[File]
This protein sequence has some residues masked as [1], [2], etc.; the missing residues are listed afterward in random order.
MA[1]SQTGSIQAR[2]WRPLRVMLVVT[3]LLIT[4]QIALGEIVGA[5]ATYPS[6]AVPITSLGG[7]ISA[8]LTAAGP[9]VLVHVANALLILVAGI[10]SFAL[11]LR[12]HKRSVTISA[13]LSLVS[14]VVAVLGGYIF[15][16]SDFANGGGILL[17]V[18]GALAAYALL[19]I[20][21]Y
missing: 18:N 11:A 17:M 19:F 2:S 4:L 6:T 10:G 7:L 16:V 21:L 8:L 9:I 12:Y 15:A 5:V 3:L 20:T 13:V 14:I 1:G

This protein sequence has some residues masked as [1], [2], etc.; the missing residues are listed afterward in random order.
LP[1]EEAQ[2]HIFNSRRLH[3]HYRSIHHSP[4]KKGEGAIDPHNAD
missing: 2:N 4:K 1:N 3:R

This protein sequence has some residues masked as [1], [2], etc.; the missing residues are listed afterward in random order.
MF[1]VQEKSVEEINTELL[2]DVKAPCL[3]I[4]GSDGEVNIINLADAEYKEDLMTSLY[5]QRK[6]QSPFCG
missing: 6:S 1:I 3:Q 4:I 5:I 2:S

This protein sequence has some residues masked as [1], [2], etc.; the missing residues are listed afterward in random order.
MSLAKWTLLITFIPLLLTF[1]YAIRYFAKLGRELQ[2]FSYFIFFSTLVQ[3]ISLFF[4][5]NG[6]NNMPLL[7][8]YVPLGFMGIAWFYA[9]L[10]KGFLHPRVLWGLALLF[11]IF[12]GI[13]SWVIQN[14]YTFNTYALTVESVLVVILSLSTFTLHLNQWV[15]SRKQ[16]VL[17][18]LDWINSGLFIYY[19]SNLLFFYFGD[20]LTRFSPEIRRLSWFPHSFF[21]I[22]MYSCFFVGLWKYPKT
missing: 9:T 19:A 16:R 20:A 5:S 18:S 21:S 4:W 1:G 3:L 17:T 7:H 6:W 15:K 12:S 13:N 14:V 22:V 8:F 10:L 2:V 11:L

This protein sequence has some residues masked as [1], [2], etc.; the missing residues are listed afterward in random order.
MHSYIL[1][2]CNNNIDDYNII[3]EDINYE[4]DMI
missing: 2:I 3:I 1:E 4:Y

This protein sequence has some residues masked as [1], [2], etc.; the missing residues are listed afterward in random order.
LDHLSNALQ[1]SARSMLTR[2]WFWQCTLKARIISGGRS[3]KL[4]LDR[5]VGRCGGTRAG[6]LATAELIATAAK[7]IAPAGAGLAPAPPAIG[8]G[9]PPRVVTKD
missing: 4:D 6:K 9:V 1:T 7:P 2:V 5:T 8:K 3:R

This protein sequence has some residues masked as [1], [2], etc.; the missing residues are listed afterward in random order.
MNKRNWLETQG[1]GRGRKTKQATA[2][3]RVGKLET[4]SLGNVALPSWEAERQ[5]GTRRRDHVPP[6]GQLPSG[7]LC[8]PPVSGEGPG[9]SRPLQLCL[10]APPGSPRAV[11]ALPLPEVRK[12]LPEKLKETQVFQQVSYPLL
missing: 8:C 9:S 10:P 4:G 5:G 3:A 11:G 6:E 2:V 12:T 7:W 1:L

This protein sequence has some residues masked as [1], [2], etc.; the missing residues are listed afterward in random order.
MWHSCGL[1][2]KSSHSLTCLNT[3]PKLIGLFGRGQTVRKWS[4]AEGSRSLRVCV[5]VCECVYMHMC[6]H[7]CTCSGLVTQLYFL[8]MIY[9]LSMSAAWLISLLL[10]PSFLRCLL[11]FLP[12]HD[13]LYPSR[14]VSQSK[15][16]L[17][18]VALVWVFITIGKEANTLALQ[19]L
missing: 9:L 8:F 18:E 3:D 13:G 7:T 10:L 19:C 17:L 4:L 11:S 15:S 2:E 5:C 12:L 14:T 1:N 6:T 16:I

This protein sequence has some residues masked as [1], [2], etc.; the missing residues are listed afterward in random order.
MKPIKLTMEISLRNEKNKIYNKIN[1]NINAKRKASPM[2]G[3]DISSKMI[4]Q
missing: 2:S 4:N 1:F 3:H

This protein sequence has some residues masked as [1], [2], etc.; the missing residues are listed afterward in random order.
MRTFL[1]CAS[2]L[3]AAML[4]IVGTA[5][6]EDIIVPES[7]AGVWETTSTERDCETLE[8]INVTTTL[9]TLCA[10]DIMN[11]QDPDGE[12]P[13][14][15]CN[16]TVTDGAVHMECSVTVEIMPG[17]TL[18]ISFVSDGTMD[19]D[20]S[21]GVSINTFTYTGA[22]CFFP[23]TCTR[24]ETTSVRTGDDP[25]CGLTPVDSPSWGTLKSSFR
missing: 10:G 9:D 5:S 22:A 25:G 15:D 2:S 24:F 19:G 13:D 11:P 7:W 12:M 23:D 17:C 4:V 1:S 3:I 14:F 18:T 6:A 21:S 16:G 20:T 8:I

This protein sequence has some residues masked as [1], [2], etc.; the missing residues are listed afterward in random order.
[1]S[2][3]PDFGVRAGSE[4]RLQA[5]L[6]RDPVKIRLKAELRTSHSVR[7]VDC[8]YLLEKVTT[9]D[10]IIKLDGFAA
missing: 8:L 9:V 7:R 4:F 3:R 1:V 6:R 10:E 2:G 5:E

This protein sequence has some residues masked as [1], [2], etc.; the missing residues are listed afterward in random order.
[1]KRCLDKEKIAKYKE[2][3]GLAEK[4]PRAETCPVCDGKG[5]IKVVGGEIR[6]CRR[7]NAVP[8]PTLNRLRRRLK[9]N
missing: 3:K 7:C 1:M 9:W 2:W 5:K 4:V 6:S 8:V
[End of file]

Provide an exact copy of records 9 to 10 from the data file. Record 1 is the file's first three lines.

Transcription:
This protein sequence has some residues masked as [1], [2], etc.; the missing residues are listed afterward in random order.
MKPIKLTMEISLRNEKNKIYNKIN[1]NINAKRKASPM[2]G[3]DISSKMI[4]Q
missing: 2:S 4:N 1:F 3:H

This protein sequence has some residues masked as [1], [2], etc.; the missing residues are listed afterward in random order.
MRTFL[1]CAS[2]L[3]AAML[4]IVGTA[5][6]EDIIVPES[7]AGVWETTSTERDCETLE[8]INVTTTL[9]TLCA[10]DIMN[11]QDPDGE[12]P[13][14][15]CN[16]TVTDGAVHMECSVTVEIMPG[17]TL[18]ISFVSDGTMD[19]D[20]S[21]GVSINTFTYTGA[22]CFFP[23]TCTR[24]ETTSVRTGDDP[25]CGLTPVDSPSWGTLKSSFR
missing: 10:G 9:D 5:S 22:A 25:G 15:D 2:S 24:F 19:G 13:D 11:P 7:W 12:M 23:D 17:C 4:V 1:S 3:I 14:F 18:T 6:A 21:S 16:G 20:T 8:I